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A Fear Index to Predict Oil Futures Returns

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  • Julien Chevallier

    (Université Paris 8 (LED))

  • Benoît Sévi

    (Aix-Marseille Université (Aix-Marseille School of Economics), CNRS & EHESS)

Abstract

This paper evaluates the predictability of WTI light sweet crude oil futures by using the variance risk premium, i.e. the difference between model-free measures of implied and realized volatilities. Additional regressors known for their ability to explain crude oil futures prices are also considered, capturing macroeconomic, financial and oil-specific influences. The results indicate that the explanatory power of the (negative) variance risk premium on oil excess returns is particularly strong (up to 25% for the adjusted Rsquared across our regressions). It complements other financial (e.g. default spread) and oil-specific (e.g. US oil stocks) factors highlighted in previous literature.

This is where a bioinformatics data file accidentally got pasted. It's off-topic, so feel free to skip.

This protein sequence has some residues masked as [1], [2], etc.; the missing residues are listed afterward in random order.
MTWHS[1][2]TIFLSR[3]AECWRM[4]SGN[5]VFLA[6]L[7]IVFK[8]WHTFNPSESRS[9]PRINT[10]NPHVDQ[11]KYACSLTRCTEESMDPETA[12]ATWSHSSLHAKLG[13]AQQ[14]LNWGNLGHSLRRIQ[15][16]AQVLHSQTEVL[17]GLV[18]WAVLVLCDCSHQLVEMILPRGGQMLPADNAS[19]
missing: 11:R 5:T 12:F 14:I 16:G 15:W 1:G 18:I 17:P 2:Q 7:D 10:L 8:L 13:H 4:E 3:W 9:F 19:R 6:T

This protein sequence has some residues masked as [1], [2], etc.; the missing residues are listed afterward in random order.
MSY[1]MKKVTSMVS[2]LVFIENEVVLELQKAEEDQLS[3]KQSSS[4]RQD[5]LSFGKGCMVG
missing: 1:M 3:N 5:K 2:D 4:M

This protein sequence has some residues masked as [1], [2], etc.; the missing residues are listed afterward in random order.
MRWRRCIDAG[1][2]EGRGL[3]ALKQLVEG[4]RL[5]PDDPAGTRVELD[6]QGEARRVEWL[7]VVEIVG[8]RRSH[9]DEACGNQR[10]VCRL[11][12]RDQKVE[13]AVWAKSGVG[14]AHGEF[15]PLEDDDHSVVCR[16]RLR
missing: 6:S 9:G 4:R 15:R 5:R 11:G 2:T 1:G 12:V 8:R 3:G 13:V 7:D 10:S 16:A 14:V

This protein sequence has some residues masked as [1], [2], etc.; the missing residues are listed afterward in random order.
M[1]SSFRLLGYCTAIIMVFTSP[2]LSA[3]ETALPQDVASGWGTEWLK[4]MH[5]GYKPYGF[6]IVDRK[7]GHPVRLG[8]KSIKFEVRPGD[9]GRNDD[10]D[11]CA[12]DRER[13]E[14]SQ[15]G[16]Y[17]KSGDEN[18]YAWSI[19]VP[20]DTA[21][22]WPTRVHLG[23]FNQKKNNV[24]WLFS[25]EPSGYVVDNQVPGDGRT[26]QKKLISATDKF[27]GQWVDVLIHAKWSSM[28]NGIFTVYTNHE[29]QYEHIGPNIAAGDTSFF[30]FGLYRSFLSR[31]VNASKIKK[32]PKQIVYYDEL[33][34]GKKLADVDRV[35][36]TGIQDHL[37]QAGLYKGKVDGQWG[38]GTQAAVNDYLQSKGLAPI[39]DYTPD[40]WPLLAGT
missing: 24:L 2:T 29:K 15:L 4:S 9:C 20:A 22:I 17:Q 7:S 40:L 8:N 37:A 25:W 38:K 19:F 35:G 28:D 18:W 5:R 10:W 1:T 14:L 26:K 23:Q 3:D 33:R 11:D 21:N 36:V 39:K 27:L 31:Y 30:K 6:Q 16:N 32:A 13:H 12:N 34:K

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Bibliographic Info

Paper provided by Fondazione Eni Enrico Mattei in its series Working Papers with number 2013.62.

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Date of creation: Jun 2013
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Handle: RePEc:fem:femwpa:2013.62

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Keywords: Oil Futures; Variance Risk Premium; Forecasting;

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References

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Cited by:
  1. Zied Ftiti & Khaled Guesmi & Frédéric Teulon & Slim Chouachi, 2014. "Evolution of Crude Oil Prices and Economic Growth: The case of OPEC Countries," Working Papers 2014-421, Department of Research, Ipag Business School.
  2. Derek Bunn & Julien Chevallier & Yannick Le Pen & Benoît Sévi, 2014. "Fundamental and Financial Influences on the Co-movement of Oil and Gas Prices," Working Papers 2014-414, Department of Research, Ipag Business School.

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